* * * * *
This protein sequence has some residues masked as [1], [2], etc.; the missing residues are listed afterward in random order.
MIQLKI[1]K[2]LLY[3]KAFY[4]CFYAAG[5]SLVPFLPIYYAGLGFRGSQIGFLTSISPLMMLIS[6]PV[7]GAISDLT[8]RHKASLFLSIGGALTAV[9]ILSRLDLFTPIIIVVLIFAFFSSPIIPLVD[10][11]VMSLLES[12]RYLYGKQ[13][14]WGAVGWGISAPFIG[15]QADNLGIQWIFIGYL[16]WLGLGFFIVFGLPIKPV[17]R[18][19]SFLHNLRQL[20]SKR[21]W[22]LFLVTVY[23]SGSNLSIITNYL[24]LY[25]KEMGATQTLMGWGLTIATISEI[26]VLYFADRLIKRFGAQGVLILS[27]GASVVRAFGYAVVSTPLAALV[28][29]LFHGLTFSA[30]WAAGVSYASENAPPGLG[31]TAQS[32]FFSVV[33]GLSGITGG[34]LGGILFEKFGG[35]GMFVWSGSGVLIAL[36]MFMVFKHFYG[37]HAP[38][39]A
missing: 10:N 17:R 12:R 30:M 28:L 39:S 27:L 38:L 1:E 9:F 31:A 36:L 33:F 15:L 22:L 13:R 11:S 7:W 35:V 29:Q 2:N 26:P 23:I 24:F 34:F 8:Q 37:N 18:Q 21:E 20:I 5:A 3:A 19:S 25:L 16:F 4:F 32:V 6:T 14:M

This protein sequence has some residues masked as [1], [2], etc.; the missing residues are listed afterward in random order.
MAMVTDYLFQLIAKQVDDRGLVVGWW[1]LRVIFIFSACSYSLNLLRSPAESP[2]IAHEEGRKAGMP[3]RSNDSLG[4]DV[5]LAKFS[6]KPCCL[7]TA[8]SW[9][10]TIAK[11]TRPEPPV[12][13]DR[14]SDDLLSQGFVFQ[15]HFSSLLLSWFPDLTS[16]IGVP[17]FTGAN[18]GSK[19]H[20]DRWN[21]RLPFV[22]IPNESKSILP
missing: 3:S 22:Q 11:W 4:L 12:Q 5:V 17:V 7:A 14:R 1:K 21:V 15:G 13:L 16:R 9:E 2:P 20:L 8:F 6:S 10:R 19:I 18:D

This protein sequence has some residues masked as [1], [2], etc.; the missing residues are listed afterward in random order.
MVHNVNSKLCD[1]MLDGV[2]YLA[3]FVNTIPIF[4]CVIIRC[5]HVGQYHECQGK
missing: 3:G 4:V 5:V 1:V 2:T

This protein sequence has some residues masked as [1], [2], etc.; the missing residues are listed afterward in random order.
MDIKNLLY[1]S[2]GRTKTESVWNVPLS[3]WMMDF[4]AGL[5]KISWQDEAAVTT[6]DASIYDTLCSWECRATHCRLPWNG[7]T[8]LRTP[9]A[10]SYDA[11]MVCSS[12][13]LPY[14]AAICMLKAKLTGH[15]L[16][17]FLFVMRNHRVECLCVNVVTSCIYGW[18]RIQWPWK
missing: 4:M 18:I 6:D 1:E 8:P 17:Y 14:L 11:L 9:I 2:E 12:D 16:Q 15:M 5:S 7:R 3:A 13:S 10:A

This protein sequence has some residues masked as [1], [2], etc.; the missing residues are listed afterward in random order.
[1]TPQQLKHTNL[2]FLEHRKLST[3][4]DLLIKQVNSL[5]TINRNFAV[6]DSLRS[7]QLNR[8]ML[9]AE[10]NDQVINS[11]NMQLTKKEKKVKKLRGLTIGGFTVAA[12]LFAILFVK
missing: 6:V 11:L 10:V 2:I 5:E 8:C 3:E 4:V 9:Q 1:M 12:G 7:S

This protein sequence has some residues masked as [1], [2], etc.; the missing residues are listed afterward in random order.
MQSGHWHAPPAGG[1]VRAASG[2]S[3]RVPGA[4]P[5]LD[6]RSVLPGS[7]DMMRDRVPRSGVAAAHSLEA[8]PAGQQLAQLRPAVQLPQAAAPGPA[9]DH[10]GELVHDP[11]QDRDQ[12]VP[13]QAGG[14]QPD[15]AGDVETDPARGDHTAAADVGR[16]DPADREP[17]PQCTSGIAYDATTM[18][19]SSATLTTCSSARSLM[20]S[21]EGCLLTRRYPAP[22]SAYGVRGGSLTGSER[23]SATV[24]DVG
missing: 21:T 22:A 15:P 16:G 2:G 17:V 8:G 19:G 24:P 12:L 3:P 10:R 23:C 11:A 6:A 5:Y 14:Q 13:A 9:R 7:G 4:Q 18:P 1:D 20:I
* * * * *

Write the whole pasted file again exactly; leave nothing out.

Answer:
This protein sequence has some residues masked as [1], [2], etc.; the missing residues are listed afterward in random order.
MIQLKI[1]K[2]LLY[3]KAFY[4]CFYAAG[5]SLVPFLPIYYAGLGFRGSQIGFLTSISPLMMLIS[6]PV[7]GAISDLT[8]RHKASLFLSIGGALTAV[9]ILSRLDLFTPIIIVVLIFAFFSSPIIPLVD[10][11]VMSLLES[12]RYLYGKQ[13][14]WGAVGWGISAPFIG[15]QADNLGIQWIFIGYL[16]WLGLGFFIVFGLPIKPV[17]R[18][19]SFLHNLRQL[20]SKR[21]W[22]LFLVTVY[23]SGSNLSIITNYL[24]LY[25]KEMGATQTLMGWGLTIATISEI[26]VLYFADRLIKRFGAQGVLILS[27]GASVVRAFGYAVVSTPLAALV[28][29]LFHGLTFSA[30]WAAGVSYASENAPPGLG[31]TAQS[32]FFSVV[33]GLSGITGG[34]LGGILFEKFGG[35]GMFVWSGSGVLIAL[36]MFMVFKHFYG[37]HAP[38][39]A
missing: 10:N 17:R 12:R 30:M 28:L 39:S 27:L 38:L 1:E 9:F 31:A 36:L 33:F 15:L 22:L 13:R 11:S 7:W 35:V 29:Q 2:N 26:P 23:I 24:F 34:F 8:Q 37:N 18:Q 21:E 20:I 5:A 3:A 19:S 25:L 16:F 4:F 32:V 6:T 14:M

This protein sequence has some residues masked as [1], [2], etc.; the missing residues are listed afterward in random order.
MAMVTDYLFQLIAKQVDDRGLVVGWW[1]LRVIFIFSACSYSLNLLRSPAESP[2]IAHEEGRKAGMP[3]RSNDSLG[4]DV[5]LAKFS[6]KPCCL[7]TA[8]SW[9][10]TIAK[11]TRPEPPV[12][13]DR[14]SDDLLSQGFVFQ[15]HFSSLLLSWFPDLTS[16]IGVP[17]FTGAN[18]GSK[19]H[20]DRWN[21]RLPFV[22]IPNESKSILP
missing: 3:S 22:Q 11:W 4:L 12:Q 5:V 17:V 7:A 14:R 1:K 21:V 15:G 13:L 16:R 9:E 2:P 20:L 8:F 6:S 10:R 19:I 18:D

This protein sequence has some residues masked as [1], [2], etc.; the missing residues are listed afterward in random order.
MVHNVNSKLCD[1]MLDGV[2]YLA[3]FVNTIPIF[4]CVIIRC[5]HVGQYHECQGK
missing: 3:G 4:V 5:V 1:V 2:T

This protein sequence has some residues masked as [1], [2], etc.; the missing residues are listed afterward in random order.
MDIKNLLY[1]S[2]GRTKTESVWNVPLS[3]WMMDF[4]AGL[5]KISWQDEAAVTT[6]DASIYDTLCSWECRATHCRLPWNG[7]T[8]LRTP[9]A[10]SYDA[11]MVCSS[12][13]LPY[14]AAICMLKAKLTGH[15]L[16][17]FLFVMRNHRVECLCVNVVTSCIYGW[18]RIQWPWK
missing: 4:M 18:I 6:D 1:E 8:P 17:Y 14:L 11:L 9:I 2:E 12:D 16:Q 15:M 5:S 7:R 3:A 13:S 10:A

This protein sequence has some residues masked as [1], [2], etc.; the missing residues are listed afterward in random order.
[1]TPQQLKHTNL[2]FLEHRKLST[3][4]DLLIKQVNSL[5]TINRNFAV[6]DSLRS[7]QLNR[8]ML[9]AE[10]NDQVINS[11]NMQLTKKEKKVKKLRGLTIGGFTVAA[12]LFAILFVK
missing: 6:V 11:L 10:V 2:I 5:E 8:C 3:E 4:V 9:Q 1:M 12:G 7:S

This protein sequence has some residues masked as [1], [2], etc.; the missing residues are listed afterward in random order.
MQSGHWHAPPAGG[1]VRAASG[2]S[3]RVPGA[4]P[5]LD[6]RSVLPGS[7]DMMRDRVPRSGVAAAHSLEA[8]PAGQQLAQLRPAVQLPQAAAPGPA[9]DH[10]GELVHDP[11]QDRDQ[12]VP[13]QAGG[14]QPD[15]AGDVETDPARGDHTAAADVGR[16]DPADREP[17]PQCTSGIAYDATTM[18][19]SSATLTTCSSARSLM[20]S[21]EGCLLTRRYPAP[22]SAYGVRGGSLTGSER[23]SATV[24]DVG
missing: 21:T 22:A 15:P 16:G 2:G 17:V 8:G 19:G 24:P 12:L 3:P 10:R 23:C 11:A 6:A 5:Y 14:Q 13:A 9:R 7:G 4:Q 18:P 1:D 20:I